Radial Scale Object
Original Publication Date: 1995-Jul-01
Included in the Prior Art Database: 2005-Mar-30
Disclosed is an object that can be added to the existing library of objects available from within modern Computer Aided Software Engineering (CASE) systems and programmed into modern operating system shells and Graphical User Interface (GUI).
Radial Scale Object
an object that can be added to the existing
library of objects available from within modern Computer Aided
Software Engineering (CASE) systems and programmed into modern
operating system shells and Graphical User Interface (GUI).
programmed into modern operating system shells like
OS/2*, Windows**, desktops based on MOTIF, and others.
are, usually, incorporated into CASE system that
facilitate the construction of GUI operating environments. Examples
of these objects include Push Buttons, Scroll Bars, Scales, Spin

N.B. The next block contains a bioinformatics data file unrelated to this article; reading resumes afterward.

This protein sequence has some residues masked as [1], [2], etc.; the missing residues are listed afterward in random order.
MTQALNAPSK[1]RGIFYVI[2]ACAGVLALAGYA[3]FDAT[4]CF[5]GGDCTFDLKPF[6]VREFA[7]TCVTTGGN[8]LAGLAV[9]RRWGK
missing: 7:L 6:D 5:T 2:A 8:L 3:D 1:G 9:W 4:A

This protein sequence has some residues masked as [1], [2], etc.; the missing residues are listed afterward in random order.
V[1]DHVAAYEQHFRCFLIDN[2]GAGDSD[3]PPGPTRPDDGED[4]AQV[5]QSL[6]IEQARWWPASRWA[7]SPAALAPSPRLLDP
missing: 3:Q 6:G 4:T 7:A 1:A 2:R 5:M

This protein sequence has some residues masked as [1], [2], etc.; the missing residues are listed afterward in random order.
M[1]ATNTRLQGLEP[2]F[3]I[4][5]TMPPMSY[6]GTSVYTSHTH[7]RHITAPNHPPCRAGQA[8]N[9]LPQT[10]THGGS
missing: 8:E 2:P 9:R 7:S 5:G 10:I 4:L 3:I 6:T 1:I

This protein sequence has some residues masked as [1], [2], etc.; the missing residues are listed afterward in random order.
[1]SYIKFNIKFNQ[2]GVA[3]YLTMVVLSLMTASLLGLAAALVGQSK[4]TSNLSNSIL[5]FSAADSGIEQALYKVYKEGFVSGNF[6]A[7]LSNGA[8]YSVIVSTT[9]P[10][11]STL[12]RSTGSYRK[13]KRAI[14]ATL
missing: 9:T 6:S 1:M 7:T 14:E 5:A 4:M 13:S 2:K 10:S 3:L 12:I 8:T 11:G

Buttons and many others.
Scale object is in the form of a slide (Fig. 1).
The mouse is used in order to alter the position of the Scales' arm,
which in turn, alters the magnitude registered by the Scale object.
The Scale can be oriented vertically or horizontally.
There exists problems with such an arrangement:
1. The Scale, in either orientation, consumes real-estate in
the vertical or the horizontally direction, which, at times,
interferes with the arrangement of other objects when sharing
same layout or "window".
2. To get an accurate representation of the relative magnitude
measured by the Scale. The size of the Scale object needs to
increased in size in the direction in which it is laid out.
aggravate the Problem in #1.
3. Analog dials have dominated the human interface since the start
of the industrial revolution. Humans find analog dials
and easy to read with only a glance. The present Scale object
violates that premise.
Radial Scale Object, as seen in Fig. 2, is in the
shape of a dial with the four quarters clearly marked. A permanent
Reference Arm marks the origin. When in use, a Sweeping Arm marks
the relative quantity being measured.
Arm will sweep clockwise for positive magnitudes
and counter clockwise for negative magnitudes. The area swept by the
Sweeping Arm in the positive direction will be filled with a color
that is different from that used to fill the negative swept area.
Example; if the positive swept area is colored red then the negative
swept area will be colored using a color...